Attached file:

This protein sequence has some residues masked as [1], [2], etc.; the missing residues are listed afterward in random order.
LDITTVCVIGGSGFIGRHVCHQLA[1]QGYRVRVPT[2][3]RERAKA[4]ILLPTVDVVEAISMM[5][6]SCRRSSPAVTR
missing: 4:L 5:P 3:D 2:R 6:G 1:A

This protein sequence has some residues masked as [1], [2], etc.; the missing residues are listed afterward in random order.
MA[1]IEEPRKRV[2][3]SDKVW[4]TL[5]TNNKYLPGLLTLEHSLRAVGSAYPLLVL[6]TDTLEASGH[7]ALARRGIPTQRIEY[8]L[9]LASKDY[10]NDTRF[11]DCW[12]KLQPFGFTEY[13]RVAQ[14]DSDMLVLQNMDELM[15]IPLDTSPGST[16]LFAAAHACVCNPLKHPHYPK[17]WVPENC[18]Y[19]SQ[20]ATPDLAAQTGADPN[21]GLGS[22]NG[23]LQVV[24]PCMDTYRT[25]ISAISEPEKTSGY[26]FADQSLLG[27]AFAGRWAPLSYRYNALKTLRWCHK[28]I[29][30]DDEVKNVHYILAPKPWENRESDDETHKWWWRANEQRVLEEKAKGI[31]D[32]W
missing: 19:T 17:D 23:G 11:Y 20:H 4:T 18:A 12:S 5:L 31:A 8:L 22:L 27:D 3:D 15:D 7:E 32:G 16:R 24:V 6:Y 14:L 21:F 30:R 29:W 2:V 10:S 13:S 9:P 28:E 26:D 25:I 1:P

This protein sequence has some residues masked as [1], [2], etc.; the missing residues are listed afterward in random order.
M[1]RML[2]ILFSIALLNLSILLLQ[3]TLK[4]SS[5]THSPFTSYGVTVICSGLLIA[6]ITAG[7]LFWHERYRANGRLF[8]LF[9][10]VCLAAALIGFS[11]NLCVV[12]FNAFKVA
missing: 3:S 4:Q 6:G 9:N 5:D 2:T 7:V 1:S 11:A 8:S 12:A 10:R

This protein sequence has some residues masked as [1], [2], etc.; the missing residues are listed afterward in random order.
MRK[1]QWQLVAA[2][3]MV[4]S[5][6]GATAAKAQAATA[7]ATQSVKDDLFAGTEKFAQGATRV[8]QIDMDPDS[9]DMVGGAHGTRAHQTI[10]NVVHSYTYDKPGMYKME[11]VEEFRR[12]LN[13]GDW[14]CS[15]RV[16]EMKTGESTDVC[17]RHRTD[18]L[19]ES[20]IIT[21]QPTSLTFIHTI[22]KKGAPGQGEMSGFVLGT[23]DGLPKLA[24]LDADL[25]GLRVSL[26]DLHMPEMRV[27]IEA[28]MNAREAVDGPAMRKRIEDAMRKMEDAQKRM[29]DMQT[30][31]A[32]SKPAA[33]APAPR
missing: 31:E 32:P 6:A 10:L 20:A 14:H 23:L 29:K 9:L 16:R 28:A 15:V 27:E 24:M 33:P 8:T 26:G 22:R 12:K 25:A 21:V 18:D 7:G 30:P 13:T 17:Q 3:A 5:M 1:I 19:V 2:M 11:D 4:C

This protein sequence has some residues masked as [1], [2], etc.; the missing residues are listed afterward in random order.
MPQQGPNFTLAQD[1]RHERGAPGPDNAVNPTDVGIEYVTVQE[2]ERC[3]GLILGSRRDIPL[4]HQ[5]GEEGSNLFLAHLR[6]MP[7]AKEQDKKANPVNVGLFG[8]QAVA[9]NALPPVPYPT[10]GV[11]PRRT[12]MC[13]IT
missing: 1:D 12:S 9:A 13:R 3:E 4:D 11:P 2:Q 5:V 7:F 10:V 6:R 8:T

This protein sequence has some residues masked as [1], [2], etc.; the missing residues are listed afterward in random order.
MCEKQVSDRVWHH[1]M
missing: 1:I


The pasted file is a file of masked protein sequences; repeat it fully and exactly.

This protein sequence has some residues masked as [1], [2], etc.; the missing residues are listed afterward in random order.
LDITTVCVIGGSGFIGRHVCHQLA[1]QGYRVRVPT[2][3]RERAKA[4]ILLPTVDVVEAISMM[5][6]SCRRSSPAVTR
missing: 4:L 5:P 3:D 2:R 6:G 1:A

This protein sequence has some residues masked as [1], [2], etc.; the missing residues are listed afterward in random order.
MA[1]IEEPRKRV[2][3]SDKVW[4]TL[5]TNNKYLPGLLTLEHSLRAVGSAYPLLVL[6]TDTLEASGH[7]ALARRGIPTQRIEY[8]L[9]LASKDY[10]NDTRF[11]DCW[12]KLQPFGFTEY[13]RVAQ[14]DSDMLVLQNMDELM[15]IPLDTSPGST[16]LFAAAHACVCNPLKHPHYPK[17]WVPENC[18]Y[19]SQ[20]ATPDLAAQTGADPN[21]GLGS[22]NG[23]LQVV[24]PCMDTYRT[25]ISAISEPEKTSGY[26]FADQSLLG[27]AFAGRWAPLSYRYNALKTLRWCHK[28]I[29][30]DDEVKNVHYILAPKPWENRESDDETHKWWWRANEQRVLEEKAKGI[31]D[32]W
missing: 19:T 17:D 23:G 11:Y 20:H 4:T 18:A 12:S 5:L 31:A 8:L 22:L 27:D 3:D 15:D 7:E 32:G 16:R 24:V 6:Y 14:L 21:F 30:R 29:W 2:V 10:S 13:S 9:P 28:E 26:D 25:I 1:P

This protein sequence has some residues masked as [1], [2], etc.; the missing residues are listed afterward in random order.
M[1]RML[2]ILFSIALLNLSILLLQ[3]TLK[4]SS[5]THSPFTSYGVTVICSGLLIA[6]ITAG[7]LFWHERYRANGRLF[8]LF[9][10]VCLAAALIGFS[11]NLCVV[12]FNAFKVA
missing: 3:S 4:Q 6:G 9:N 5:D 2:T 7:V 1:S 11:A 8:S 12:A 10:R

This protein sequence has some residues masked as [1], [2], etc.; the missing residues are listed afterward in random order.
MRK[1]QWQLVAA[2][3]MV[4]S[5][6]GATAAKAQAATA[7]ATQSVKDDLFAGTEKFAQGATRV[8]QIDMDPDS[9]DMVGGAHGTRAHQTI[10]NVVHSYTYDKPGMYKME[11]VEEFRR[12]LN[13]GDW[14]CS[15]RV[16]EMKTGESTDVC[17]RHRTD[18]L[19]ES[20]IIT[21]QPTSLTFIHTI[22]KKGAPGQGEMSGFVLGT[23]DGLPKLA[24]LDADL[25]GLRVSL[26]DLHMPEMRV[27]IEA[28]MNAREAVDGPAMRKRIEDAMRKMEDAQKRM[29]DMQT[30][31]A[32]SKPAA[33]APAPR
missing: 31:E 32:P 6:A 10:L 20:A 14:H 23:L 29:K 9:L 16:R 28:A 15:V 27:E 24:M 33:P 8:T 26:G 22:R 12:K 25:A 21:V 18:D 7:G 30:P 13:T 17:Q 3:A 5:M 1:I 19:V 2:M 11:D 4:C

This protein sequence has some residues masked as [1], [2], etc.; the missing residues are listed afterward in random order.
MPQQGPNFTLAQD[1]RHERGAPGPDNAVNPTDVGIEYVTVQE[2]ERC[3]GLILGSRRDIPL[4]HQ[5]GEEGSNLFLAHLR[6]MP[7]AKEQDKKANPVNVGLFG[8]QAVA[9]NALPPVPYPT[10]GV[11]PRRT[12]MC[13]IT
missing: 1:D 12:S 9:A 13:R 3:E 4:D 11:P 2:Q 5:V 7:F 10:V 6:R 8:T

This protein sequence has some residues masked as [1], [2], etc.; the missing residues are listed afterward in random order.
MCEKQVSDRVWHH[1]M
missing: 1:I